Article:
The sound of a train
09 December 2023|Emina Hošić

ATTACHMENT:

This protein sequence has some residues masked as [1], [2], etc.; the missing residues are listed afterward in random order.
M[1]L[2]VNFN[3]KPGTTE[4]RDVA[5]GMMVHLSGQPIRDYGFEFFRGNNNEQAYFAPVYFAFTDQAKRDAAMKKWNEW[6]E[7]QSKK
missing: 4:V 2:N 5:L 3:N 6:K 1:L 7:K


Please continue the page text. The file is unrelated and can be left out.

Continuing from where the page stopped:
It has arrived… Another one. I look at the clock to see the time. Is it the last one today? How many arrived? Are there women and children among them? Do they already have the paper or will they have to go to the police station? I’m going to check. I ask if I can give them at least a portion of food before they are taken away. I’m calling the others to join us for lunch. Now well-known Rijeka station – A place that receives between 150 and 200 people every day… A place of temporary rest, but not residence… And so, the daily routine begins in this called “organized chaos”. We are already used to the fact that every sound of a new train starts a new adventure, the same things but with different groups. Food, distribution of clothes, shoes, bathing, cleaning actions, stacking goods, and receiving donations, and in front of the small container, there are at least 50 people with torn pants, bare feet, and dirty jackets. This distribution would sometimes turn into real chaos, and often could not be organized. You look at tired people, exhausted faces with huge bags on their backs who very often come only for a pair of socks, wanting just a minute of your attention and someone who will ask them: How can I help you? Fusbend, Hulaej, Daskaš, Daspag, Djirab, But, Patlun, Barzun, Banyan, Nikar… are just some of the things they were looking for. It’s crowded outside and it’s almost impossible to get in line. I go out and say Qatar mihrabani, malgri. They laugh at me because they find it strange that they can understand me and that there is someone who speaks the Pashto language. Honestly, I don’t even speak it, but in 3 days I managed to learn 30 words because I realized that this is the only way to help me, and also them too. In that chaos, it was necessary to show some respect for them, even in that way, but it was also the only way to get in line. An order that meant everything to them. To at least wear something clean, get a towel and very often a toothbrush. I ask God when was the last time they took a shower and felt the warm water. How many days did they spend in the forest? And when was the last time they ate? And you turn around and say dude Jao badzi. They are happy because they know that lunch comes at one o’clock. When lunchtime approached, they were already in Qatar again, because they know how things work here. It can’t be otherwise, it is a lot of them. In each group, there would be one person who speaks English to help me because they appreciate what you do for them. I turn around and see that they are all young people and children. I approached one of them and asked him how old he was, and he answered: 11 years old. I look at him and remember my life and what I did when I was 11 years old. I played in front of the building with my friends and I would be outside until my mom called me that it was lunchtime, and sometimes I wouldn’t even come in the house until dinner. And so, as the pictures of my childhood come back, I look at a little boy of those years who traveled the world with a bag heavier than him with his brother because it was the only way, to survive and somewhere, even he does not know where to make a better life, finish school and help his family. He watched as his enemies burned down his houses, destroyed the only source of water they had, and his parents were helpless. He would fall asleep and wake up to the sound of sirens and grenades, and now for the first time a different sound, the sound of a train, gives him hope for life. With hot tea, he showed me a picture of his family, but also of the destroyed house. I thought, God, he’s only 11 years old. And at the end, he told me: “What you do for us gives us faith in a better tomorrow and in people who understand us and don’t call us migrants, criminals, and dirty people!” This was not our choice, but it is the only option for our better tomorrow, to which we all have the right. I accompanied him to the bus, and with tears in my eyes, I wished him to get where he wanted, to the promised land with the desire to find his peace and the childhood he lost on the way.